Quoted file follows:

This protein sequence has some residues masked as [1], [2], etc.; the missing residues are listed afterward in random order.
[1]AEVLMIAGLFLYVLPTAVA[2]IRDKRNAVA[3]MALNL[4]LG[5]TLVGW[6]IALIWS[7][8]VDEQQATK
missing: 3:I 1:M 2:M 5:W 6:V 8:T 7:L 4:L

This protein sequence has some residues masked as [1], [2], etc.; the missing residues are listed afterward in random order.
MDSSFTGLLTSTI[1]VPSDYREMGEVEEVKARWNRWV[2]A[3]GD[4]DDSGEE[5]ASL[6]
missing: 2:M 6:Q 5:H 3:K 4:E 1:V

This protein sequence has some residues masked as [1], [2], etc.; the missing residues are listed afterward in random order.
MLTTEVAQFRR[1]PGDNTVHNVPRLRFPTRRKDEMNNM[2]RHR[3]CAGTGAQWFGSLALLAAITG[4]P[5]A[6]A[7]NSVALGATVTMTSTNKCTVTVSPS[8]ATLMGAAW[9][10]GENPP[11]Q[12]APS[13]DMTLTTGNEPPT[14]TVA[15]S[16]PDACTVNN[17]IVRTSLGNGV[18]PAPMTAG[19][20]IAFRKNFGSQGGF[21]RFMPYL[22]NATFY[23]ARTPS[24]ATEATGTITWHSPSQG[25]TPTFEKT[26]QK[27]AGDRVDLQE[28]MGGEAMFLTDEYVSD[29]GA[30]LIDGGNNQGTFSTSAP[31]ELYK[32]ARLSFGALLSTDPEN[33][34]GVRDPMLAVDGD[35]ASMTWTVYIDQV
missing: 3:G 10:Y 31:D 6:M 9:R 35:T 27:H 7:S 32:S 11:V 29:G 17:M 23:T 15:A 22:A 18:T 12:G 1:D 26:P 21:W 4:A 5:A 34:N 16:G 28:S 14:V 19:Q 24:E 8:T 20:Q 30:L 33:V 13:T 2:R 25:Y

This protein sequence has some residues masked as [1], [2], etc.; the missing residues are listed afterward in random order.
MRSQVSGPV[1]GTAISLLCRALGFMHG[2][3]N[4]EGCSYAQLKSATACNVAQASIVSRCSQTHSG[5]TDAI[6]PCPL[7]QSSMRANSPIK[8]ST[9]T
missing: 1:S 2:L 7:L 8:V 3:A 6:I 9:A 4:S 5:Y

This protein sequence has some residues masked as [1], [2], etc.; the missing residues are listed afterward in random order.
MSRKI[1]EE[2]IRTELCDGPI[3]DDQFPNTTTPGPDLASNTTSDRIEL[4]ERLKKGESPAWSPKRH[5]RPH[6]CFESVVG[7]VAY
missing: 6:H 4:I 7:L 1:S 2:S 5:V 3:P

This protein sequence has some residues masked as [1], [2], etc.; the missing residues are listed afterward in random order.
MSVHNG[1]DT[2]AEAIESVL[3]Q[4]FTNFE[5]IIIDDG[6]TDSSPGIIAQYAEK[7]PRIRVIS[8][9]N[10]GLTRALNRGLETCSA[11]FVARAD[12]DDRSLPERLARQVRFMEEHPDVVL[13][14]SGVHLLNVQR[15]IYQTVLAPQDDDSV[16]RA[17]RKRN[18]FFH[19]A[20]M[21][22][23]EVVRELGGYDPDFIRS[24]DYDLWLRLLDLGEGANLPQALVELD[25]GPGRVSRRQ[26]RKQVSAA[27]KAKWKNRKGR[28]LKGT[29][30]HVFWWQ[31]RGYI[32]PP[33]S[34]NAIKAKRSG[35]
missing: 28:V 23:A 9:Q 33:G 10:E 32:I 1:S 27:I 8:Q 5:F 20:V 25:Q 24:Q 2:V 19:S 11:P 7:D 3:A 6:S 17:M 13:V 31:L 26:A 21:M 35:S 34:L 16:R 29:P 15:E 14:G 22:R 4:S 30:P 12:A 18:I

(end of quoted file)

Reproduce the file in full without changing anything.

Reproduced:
This protein sequence has some residues masked as [1], [2], etc.; the missing residues are listed afterward in random order.
[1]AEVLMIAGLFLYVLPTAVA[2]IRDKRNAVA[3]MALNL[4]LG[5]TLVGW[6]IALIWS[7][8]VDEQQATK
missing: 3:I 1:M 2:M 5:W 6:V 8:T 7:L 4:L

This protein sequence has some residues masked as [1], [2], etc.; the missing residues are listed afterward in random order.
MDSSFTGLLTSTI[1]VPSDYREMGEVEEVKARWNRWV[2]A[3]GD[4]DDSGEE[5]ASL[6]
missing: 2:M 6:Q 5:H 3:K 4:E 1:V

This protein sequence has some residues masked as [1], [2], etc.; the missing residues are listed afterward in random order.
MLTTEVAQFRR[1]PGDNTVHNVPRLRFPTRRKDEMNNM[2]RHR[3]CAGTGAQWFGSLALLAAITG[4]P[5]A[6]A[7]NSVALGATVTMTSTNKCTVTVSPS[8]ATLMGAAW[9][10]GENPP[11]Q[12]APS[13]DMTLTTGNEPPT[14]TVA[15]S[16]PDACTVNN[17]IVRTSLGNGV[18]PAPMTAG[19][20]IAFRKNFGSQGGF[21]RFMPYL[22]NATFY[23]ARTPS[24]ATEATGTITWHSPSQG[25]TPTFEKT[26]QK[27]AGDRVDLQE[28]MGGEAMFLTDEYVSD[29]GA[30]LIDGGNNQGTFSTSAP[31]ELYK[32]ARLSFGALLSTDPEN[33][34]GVRDPMLAVDGD[35]ASMTWTVYIDQV
missing: 3:G 10:Y 31:D 6:M 9:R 35:T 27:H 7:S 32:S 11:V 29:G 17:M 23:T 15:A 22:A 18:T 12:G 1:D 26:P 21:W 4:A 5:A 34:N 16:G 28:S 14:V 19:Q 24:E 8:T 20:Q 30:L 33:V 13:T 2:R 25:Y

This protein sequence has some residues masked as [1], [2], etc.; the missing residues are listed afterward in random order.
MRSQVSGPV[1]GTAISLLCRALGFMHG[2][3]N[4]EGCSYAQLKSATACNVAQASIVSRCSQTHSG[5]TDAI[6]PCPL[7]QSSMRANSPIK[8]ST[9]T
missing: 1:S 2:L 7:L 8:V 3:A 6:I 9:A 4:S 5:Y

This protein sequence has some residues masked as [1], [2], etc.; the missing residues are listed afterward in random order.
MSRKI[1]EE[2]IRTELCDGPI[3]DDQFPNTTTPGPDLASNTTSDRIEL[4]ERLKKGESPAWSPKRH[5]RPH[6]CFESVVG[7]VAY
missing: 6:H 4:I 7:L 1:S 2:S 5:V 3:P

This protein sequence has some residues masked as [1], [2], etc.; the missing residues are listed afterward in random order.
MSVHNG[1]DT[2]AEAIESVL[3]Q[4]FTNFE[5]IIIDDG[6]TDSSPGIIAQYAEK[7]PRIRVIS[8][9]N[10]GLTRALNRGLETCSA[11]FVARAD[12]DDRSLPERLARQVRFMEEHPDVVL[13][14]SGVHLLNVQR[15]IYQTVLAPQDDDSV[16]RA[17]RKRN[18]FFH[19]A[20]M[21][22][23]EVVRELGGYDPDFIRS[24]DYDLWLRLLDLGEGANLPQALVELD[25]GPGRVSRRQ[26]RKQVSAA[27]KAKWKNRKGR[28]LKGT[29][30]HVFWWQ[31]RGYI[32]PP[33]S[34]NAIKAKRSG[35]
missing: 28:V 23:A 9:Q 33:G 10:E 32:I 1:S 27:I 8:Q 5:F 20:V 25:Q 24:Q 2:V 19:S 11:P 7:D 3:A 6:S 17:M 13:V 31:L 26:A 21:M 35:S 34:L 16:R 29:P 15:E 14:G 22:R 4:S 30:P 12:A 18:I